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Re: pro-tip: preinstall debhelper in your sbuild

On Fri, Mar 24, 2017 at 11:09:37PM +0100, Michael Biebl wrote:
> Am 24.03.2017 um 13:46 schrieb Adam Borowski:
> > Hi!
> > Thought I'd share a trick I'm using: as debhelper's dependencies chain became
> > really fat, you can gain a drastic speed-up (especially for small packages)
> > by preinstalling debhelper into your base sbuild/pbuilder/etc image.
> Installing debhelper (+dependencies) takes about 5s here (on a 6 year
> old laptop with SSD+eatmydata). Most of that time seems to be spent in
> man-db's postinst.
> I have no idea how you ended up with 1m13s

> > Thus, let's leave installing it over and over to those who build on
> > tmpfs; those of us on eMMC or nbd -- or even a regular SSD -- can get
> > this speed-up.

Also, I intentionally did the test in non-ideal circumstances: the machine
was loaded with its usual complement of running sbuild instances.  It wasn't
the worst case, either: both neighbours were doing CPUish parts, if they did
heavy I/O, installing debhelper would take far longer.

On an idle system, it's 31s.

The machine isn't that bad: despite being a four years old cheap SoC,
somehow Odroid-U3 (identical other than irrelevant doodads to my U2) happens
to be the best performing armhf machine Reproducible Builds use, despite some
others having much better specs on paper.

And my setup is faster than theirs:

* 4.9 kernel has problems:

CPU test: gcc -O2  for(int i=0;i<1048576*256;i++) rand();
I/O test: dd if=/dev/mmcblk0 of=/dev/null bs=1048576 count=20000

                     CPU     I/O
vendor 3.8           15s     51MB/s
Debian 4.9           18.8s   71MB/s
vanilla 4.11-rc2     15s     84MB/s

Part of CPU differences can be explained by
but naively backporting just that patch brings that test only to 17.6s,
and obviously doesn't help with I/O.

* local eMMC is faster than NBD or USB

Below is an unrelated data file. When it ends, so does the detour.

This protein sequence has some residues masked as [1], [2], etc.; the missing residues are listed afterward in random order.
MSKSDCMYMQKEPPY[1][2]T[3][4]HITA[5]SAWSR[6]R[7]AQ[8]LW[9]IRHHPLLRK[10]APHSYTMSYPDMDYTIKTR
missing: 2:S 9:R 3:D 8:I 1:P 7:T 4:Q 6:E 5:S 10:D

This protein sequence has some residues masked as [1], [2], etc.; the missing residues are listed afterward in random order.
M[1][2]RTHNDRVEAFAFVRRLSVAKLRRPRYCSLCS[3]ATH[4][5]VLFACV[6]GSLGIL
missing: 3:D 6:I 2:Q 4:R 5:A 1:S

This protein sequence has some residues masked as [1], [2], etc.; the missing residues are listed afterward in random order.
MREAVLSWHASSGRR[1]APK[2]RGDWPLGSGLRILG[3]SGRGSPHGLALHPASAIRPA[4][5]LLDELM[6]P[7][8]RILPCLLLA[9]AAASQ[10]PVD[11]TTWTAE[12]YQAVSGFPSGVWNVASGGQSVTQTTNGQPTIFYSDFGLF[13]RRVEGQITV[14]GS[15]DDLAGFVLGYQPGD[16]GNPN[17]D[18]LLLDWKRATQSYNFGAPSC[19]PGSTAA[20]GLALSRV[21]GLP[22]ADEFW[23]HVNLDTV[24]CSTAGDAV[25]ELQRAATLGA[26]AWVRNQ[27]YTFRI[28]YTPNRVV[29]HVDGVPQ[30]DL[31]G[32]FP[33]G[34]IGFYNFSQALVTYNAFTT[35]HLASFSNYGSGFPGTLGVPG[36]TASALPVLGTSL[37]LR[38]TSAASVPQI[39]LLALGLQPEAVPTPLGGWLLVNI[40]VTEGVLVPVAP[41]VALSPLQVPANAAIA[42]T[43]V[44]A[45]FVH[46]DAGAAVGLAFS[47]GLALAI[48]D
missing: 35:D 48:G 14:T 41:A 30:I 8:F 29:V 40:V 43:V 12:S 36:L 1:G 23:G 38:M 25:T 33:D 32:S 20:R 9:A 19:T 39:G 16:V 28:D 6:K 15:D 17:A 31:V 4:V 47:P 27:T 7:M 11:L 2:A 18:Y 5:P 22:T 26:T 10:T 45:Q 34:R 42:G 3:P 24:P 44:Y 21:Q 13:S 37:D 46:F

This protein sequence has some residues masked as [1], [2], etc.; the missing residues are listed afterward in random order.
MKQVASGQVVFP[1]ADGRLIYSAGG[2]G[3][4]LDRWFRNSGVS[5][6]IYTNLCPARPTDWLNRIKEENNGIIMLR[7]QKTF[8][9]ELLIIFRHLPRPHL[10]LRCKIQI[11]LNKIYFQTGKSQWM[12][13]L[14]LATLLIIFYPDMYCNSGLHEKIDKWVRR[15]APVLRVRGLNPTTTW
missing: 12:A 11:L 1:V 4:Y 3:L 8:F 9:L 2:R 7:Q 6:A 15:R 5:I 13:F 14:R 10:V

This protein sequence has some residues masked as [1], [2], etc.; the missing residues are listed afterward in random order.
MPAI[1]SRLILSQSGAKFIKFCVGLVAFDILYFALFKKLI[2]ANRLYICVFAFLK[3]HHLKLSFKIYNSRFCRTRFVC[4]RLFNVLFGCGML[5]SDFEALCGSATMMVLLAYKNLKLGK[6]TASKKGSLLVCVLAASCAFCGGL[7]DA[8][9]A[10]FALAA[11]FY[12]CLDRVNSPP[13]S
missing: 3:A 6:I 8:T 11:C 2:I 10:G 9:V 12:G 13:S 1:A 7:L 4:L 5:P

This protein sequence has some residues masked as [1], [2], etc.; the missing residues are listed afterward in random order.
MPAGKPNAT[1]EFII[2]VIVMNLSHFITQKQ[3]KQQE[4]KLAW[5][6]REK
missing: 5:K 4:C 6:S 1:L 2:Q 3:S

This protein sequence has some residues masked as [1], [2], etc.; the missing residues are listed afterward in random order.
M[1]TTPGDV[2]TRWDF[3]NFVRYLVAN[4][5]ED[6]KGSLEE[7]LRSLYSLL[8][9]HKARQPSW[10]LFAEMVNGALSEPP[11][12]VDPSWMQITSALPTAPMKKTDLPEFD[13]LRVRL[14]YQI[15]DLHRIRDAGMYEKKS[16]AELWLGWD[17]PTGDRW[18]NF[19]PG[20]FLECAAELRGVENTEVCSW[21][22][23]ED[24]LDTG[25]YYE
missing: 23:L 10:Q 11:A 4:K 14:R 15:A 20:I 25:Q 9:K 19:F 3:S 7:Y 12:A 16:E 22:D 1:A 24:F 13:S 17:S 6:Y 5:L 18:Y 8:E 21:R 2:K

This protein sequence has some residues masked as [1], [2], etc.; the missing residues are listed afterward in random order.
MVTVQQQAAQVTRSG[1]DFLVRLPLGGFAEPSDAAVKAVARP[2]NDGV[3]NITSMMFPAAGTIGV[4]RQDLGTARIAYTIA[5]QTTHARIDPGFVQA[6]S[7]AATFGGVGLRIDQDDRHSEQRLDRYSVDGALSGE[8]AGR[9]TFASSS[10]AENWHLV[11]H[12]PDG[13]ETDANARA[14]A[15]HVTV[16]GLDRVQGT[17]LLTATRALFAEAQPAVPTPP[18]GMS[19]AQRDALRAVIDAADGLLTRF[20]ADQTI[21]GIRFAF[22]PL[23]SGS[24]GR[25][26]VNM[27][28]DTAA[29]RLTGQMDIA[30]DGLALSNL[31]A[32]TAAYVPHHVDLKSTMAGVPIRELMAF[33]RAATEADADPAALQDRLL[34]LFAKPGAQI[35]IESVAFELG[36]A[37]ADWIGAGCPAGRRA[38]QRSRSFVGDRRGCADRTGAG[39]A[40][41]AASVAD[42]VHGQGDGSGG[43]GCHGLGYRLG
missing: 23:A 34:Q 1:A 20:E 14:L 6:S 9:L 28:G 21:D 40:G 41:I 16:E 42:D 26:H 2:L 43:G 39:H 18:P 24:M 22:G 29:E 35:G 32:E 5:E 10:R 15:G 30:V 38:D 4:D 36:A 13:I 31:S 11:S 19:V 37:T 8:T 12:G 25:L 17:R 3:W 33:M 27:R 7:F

The above speeds are read, for _write_ I get only 8MB/s -- but then,
Odroid-U2/U3 have only 100Mbit ethernet, and really smelly USB so eMMC still
wins overall.

* btrfs

You don't usually hear of btrfs being fast, but here it wipes the floor with
ext4 and similar:
  • its usual nemesis, fsync, is dead.  Btrfs does fsyncs hideously slow, a
    pathological test like Postgres-on-xfs-in-VM can be ~10× slower
    than ext4/xfs/etc on regular disks -- but eatmydata means no fsync.
  • on SD/eMMC btrfs and f2fs perform writes of a bunch of source-sized
    files 4× faster than ext4 and 6× faster than xfs (test: git reset --hard
    in an empty kernel tree)
  • compress=lzo helps with highly-compressible files, to the tune of >2×
    speed on -g .o and dpkg's status files

Welcome to the land of optimizations on our slower architectures. :)

But then, you'll want to dismiss the above with "I have a fast amd64, I'm
above that".  Let's see, so your I/O is great, and tasks become CPU-bound.
Could you compile the following:
#include <stdio.h>
#include <stdlib.h>

int main()
    int i;
    for (i=0;i<1048576*256;i++)
    return 0;
with "gcc -O2" and time its execution?

On my old 2.8GHz 6x Phenom2 it takes 2.4s real.  Proportionally 15s*5/31
is just that, thus the ratio of single-core-CPU vs I/O is same.  And the
machine can take more sbuilds/higher parallelization.

Thus, while by absolute numbers, installing debhelper takes way less, so do
other parts of the build, thus proportionally it keeps being a big win.

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